DALLAS -- A season-ending injury at 37 years old can often wind up turning into a career-ending injury, but St. Louis Blues’ right winger Jamie Langenbrunner is determined that his current hip injury will not force him out of the NHL.
After playing just four games this year, recording one assist, the native of Cloquet, Minn. succumbed to a labrum tear that appeared gradually and underwent surgery about two weeks ago.
“We couldn’t pinpoint any one certain thing and it just got to the point where it got too irritated and [I] just didn’t have the ability to push off any more, so I had to get it done,” Langenbrunner said of the surgical procedure. “It’s coming along well. I’m close to getting off the crutches, then I’ll begin the rehab, and hopefully it’ll heal quicker.”
And while his projected recovery time extends beyond the end of the 2012-13 season, his 18th in the NHL, the two-time U.S. Olympian vows that this won’t be the last we see of him.
“Not if I have anything to say about it, but you never know what happens,” said Langenbrunner, whose one-year contract expires after this season. “Obviously, it’s not perfect timing for me, but I try to get myself to get through this, feel good and hopefully get back to training and hopefully be ready to go again.”
And although he is in the twilight of a fantastic career, Langenbrunner can still play, as evidenced by his contribution of six goals, including three game-winners, and 24 points in 70 games last season. He also provided valuable leadership and mentoring to the Blues’ younger forwards, helping the squad finish with the Western Conference’s second-best record last year.
The two-time Stanley Cup winner (1999 in Dallas, 2003 in New Jersey) served as the Devils’ captain for three-and-a-half seasons (2007-11), and in the same capacity for the silver medal-winning Team USA at the 2010 Olympic Winter Games in Vancouver.
Langenbrunner, who was drafted by Dallas in the second round (35th overall) in 1993, spent eight years with the Stars during the franchise’s glory years of 1995-2002, returning on Jan. 7, 2011, in a trade with New Jersey. After five goals and 18 points in 39 games during his second stint with the Stars, Langenbrunner signed with the Blues in 2011-12.
His latest honor was being named to the Stars’ all-time team. He received a standing ovation from the Dallas crowd when he was recognized during the Blues’ 4-1 loss to the Stars on Sunday.
“It was a neat honor for me,” said Langenbrunner, whose 95 goals rank eighth in Dallas history. “Having played with pretty much everyone on that [all-time] team, some pretty special guys, to be in that group was definitely an honor for me. [The ovation] was really nice. You never know what to expect sometimes, but the fans are fantastic and obviously, I loved my time playing [in Dallas].”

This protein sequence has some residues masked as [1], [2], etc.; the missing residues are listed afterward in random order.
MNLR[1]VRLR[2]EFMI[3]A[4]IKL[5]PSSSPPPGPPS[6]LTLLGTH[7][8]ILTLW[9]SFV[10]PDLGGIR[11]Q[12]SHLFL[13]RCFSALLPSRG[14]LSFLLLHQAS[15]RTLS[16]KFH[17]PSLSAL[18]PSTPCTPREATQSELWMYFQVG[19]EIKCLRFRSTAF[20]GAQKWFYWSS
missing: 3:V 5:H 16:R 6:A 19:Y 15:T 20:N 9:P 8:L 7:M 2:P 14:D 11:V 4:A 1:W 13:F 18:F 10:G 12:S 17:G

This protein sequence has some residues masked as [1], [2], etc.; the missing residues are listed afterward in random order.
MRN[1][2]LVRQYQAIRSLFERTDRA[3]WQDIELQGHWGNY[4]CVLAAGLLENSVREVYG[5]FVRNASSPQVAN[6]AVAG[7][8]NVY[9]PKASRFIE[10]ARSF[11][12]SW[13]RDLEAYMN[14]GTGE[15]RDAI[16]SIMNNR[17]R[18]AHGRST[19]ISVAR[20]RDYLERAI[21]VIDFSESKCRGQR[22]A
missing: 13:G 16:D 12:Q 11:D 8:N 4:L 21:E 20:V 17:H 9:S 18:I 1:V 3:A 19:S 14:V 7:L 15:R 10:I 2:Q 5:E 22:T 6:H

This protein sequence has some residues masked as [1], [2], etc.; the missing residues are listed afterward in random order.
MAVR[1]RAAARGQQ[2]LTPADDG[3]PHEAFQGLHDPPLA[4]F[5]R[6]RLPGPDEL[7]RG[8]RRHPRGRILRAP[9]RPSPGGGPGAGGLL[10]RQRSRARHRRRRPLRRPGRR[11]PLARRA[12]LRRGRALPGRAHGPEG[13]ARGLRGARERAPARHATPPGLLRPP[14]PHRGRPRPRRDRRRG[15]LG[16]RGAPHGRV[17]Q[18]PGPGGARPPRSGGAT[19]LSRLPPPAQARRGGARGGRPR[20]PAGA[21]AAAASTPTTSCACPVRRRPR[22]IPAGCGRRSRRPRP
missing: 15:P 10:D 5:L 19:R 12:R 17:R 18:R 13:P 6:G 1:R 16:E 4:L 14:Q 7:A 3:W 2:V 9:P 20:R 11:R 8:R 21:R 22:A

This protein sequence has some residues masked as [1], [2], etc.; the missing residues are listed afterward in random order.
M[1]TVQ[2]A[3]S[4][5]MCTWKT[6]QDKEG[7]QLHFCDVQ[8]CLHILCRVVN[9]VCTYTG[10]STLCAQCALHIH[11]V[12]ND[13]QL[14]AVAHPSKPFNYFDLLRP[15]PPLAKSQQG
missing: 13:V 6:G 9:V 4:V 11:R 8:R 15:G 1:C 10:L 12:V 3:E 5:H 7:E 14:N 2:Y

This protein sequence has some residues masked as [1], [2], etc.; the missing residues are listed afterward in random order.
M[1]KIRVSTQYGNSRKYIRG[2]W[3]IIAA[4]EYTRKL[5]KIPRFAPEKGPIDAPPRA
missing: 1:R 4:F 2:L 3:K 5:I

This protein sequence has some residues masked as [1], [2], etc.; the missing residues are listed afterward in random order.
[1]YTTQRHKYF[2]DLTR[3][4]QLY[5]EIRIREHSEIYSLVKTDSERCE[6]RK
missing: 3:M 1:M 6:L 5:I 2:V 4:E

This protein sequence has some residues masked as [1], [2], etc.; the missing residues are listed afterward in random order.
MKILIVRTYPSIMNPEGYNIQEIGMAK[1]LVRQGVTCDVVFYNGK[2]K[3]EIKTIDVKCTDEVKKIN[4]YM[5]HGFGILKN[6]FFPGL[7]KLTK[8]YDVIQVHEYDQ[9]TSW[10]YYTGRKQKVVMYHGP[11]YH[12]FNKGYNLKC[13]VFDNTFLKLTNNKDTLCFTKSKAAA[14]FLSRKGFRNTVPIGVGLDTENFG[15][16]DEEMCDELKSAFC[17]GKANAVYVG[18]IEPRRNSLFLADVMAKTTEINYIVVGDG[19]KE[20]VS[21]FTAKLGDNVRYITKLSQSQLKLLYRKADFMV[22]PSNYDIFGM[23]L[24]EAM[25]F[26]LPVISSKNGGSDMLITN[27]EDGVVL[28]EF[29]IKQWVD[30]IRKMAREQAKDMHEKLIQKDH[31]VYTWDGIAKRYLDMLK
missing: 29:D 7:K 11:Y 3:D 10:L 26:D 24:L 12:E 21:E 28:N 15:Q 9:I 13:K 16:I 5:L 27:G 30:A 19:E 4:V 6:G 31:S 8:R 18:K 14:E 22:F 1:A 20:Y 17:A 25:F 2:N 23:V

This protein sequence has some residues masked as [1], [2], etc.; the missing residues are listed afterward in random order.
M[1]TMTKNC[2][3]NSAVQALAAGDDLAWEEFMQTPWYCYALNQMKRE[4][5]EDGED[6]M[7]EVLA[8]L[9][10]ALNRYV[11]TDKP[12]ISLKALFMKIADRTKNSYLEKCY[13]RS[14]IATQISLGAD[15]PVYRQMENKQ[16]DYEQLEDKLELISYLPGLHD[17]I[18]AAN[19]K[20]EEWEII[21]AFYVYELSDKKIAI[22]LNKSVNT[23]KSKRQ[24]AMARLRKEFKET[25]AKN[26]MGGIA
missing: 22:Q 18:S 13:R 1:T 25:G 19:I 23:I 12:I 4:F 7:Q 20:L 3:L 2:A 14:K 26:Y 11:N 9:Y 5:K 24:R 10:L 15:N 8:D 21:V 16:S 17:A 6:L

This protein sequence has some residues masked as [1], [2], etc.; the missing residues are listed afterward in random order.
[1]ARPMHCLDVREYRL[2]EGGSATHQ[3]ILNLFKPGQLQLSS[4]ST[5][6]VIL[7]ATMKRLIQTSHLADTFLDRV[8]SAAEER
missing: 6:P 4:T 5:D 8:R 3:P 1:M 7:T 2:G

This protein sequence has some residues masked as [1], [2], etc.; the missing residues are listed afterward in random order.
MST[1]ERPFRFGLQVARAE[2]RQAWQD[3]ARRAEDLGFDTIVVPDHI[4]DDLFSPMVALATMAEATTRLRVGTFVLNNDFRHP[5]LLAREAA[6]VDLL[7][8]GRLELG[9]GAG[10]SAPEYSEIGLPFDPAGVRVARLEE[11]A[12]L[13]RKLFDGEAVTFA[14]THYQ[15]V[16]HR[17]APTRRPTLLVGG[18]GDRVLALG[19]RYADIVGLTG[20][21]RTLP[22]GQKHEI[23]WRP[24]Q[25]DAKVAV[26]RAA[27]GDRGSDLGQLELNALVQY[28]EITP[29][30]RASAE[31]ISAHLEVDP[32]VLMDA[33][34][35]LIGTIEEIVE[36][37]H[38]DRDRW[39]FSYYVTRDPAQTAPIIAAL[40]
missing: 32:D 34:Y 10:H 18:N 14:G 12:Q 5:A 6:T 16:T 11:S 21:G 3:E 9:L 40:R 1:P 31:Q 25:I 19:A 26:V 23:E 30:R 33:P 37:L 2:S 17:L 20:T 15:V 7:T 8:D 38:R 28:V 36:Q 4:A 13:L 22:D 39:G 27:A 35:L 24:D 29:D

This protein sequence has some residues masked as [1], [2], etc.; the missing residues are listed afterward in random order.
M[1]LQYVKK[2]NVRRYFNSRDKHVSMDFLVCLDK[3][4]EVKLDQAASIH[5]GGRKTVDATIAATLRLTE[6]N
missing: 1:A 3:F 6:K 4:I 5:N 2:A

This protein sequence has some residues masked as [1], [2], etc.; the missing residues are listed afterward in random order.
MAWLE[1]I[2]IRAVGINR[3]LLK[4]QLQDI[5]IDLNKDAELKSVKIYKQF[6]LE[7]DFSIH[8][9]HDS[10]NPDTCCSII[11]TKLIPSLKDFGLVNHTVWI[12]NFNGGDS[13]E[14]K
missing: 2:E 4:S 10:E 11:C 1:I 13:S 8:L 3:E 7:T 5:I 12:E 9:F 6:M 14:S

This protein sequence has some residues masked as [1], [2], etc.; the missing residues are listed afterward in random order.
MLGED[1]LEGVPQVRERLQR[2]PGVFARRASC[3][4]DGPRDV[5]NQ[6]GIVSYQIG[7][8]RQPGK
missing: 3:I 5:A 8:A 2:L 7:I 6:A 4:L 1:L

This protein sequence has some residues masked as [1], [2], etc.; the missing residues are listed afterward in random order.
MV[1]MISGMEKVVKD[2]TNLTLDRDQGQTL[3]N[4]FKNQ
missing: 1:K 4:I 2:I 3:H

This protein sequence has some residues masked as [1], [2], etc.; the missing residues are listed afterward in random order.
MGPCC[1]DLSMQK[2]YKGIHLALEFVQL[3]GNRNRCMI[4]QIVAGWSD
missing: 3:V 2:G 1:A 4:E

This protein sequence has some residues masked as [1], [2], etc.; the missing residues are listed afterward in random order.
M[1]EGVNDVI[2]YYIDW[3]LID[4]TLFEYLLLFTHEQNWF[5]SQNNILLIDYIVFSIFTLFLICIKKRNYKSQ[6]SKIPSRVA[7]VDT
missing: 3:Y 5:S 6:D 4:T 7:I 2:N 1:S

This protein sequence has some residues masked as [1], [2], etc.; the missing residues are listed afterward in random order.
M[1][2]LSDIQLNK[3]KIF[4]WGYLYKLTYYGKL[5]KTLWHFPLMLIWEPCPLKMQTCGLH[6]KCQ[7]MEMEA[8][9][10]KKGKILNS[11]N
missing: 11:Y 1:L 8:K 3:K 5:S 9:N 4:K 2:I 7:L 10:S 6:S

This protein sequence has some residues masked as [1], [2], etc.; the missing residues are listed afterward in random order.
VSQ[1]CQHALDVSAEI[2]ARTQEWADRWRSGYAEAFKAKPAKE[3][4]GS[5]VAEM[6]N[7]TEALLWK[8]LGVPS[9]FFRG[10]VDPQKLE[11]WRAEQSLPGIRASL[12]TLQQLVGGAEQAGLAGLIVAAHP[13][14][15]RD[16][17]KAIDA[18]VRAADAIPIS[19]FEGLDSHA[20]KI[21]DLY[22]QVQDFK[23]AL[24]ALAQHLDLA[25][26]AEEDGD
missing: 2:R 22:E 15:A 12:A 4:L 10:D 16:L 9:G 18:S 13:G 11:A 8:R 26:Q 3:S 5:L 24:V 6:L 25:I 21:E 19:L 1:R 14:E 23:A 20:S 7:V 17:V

He reminisced about the unique connection that still bonds the players on that 1999 Stanley Cup winning team and the one that returned to the Final in 2000 before falling to the Devils.
“You look back at the depth that we had and definitely the closeness that we had,” recalled Langenbrunner, who scored 10 goals and 17 points in 23 playoff games en route to the 1999 Cup. “We had a lot of fun, both on and off the ice, and definitely friends that you keep for life. It’s nice to have those friendships and think how that closeness we had is probably part of the reason we were such a great team.”
He also looks back very fondly on his various stints with the U.S. national teams over the years, starting with the 1994 and ’95 World Junior Championships. The 6-foot-1, 202-pound Langenbrunner also pulled on the USA jersey at the 1998 Winter Olympics, the 2004 World Cup of Hockey, and of course, the 2010 Olympics.
“I’m obviously proud to be part of that and have the opportunity to play with some of those guys from that ground-breaking group [in ’98] with [Mike Modano] and [Chris Chelios] and Brian Leetch and those guys,” said Langenbrunner, who has amassed 243 goals and 663 points over 1,109 career games. “And then to be part of that new group in 2010 with Patrick Kane and [Zach] Parise and those guys, it was fun seeing both sides of it.”
Langenbrunner considers his time as Team USA captain in 2010 as one of the highlights of his career.
“It was fantastic. Just to be named on that team was an honor, and then a week later, getting the call from Ron Wilson and Brian Burke to be the captain, I was definitely taken aback by that,” admitted Langenbrunner, who contributed one goal and four points in six Olympic Games in 2010. “Any time you get a chance to represent your country is an honor, but being named the captain — and then to have some success, we kind of surprised some teams I think, and really came together. It was definitely an enjoyable two weeks of hockey for me.”
Having experienced first-hand the evolution of elite-level American hockey from surprise winner to perennial powerhouse, Langenbrunner believes the U.S. is poised to remain an international force moving forward.
“It’s fun seeing how USA Hockey has grown,” Langenbrunner said. “The U.S. World Juniors winning the championship [this past January] and being a force every year, it’s great to see. A lot of credit goes to the Dallas Stars, with what they were able to do with growing hockey here and the same could be said in California. I think I saw where 13 states were represented on that World Junior team — that’s pretty great for hockey and it’s great to see the game growing.”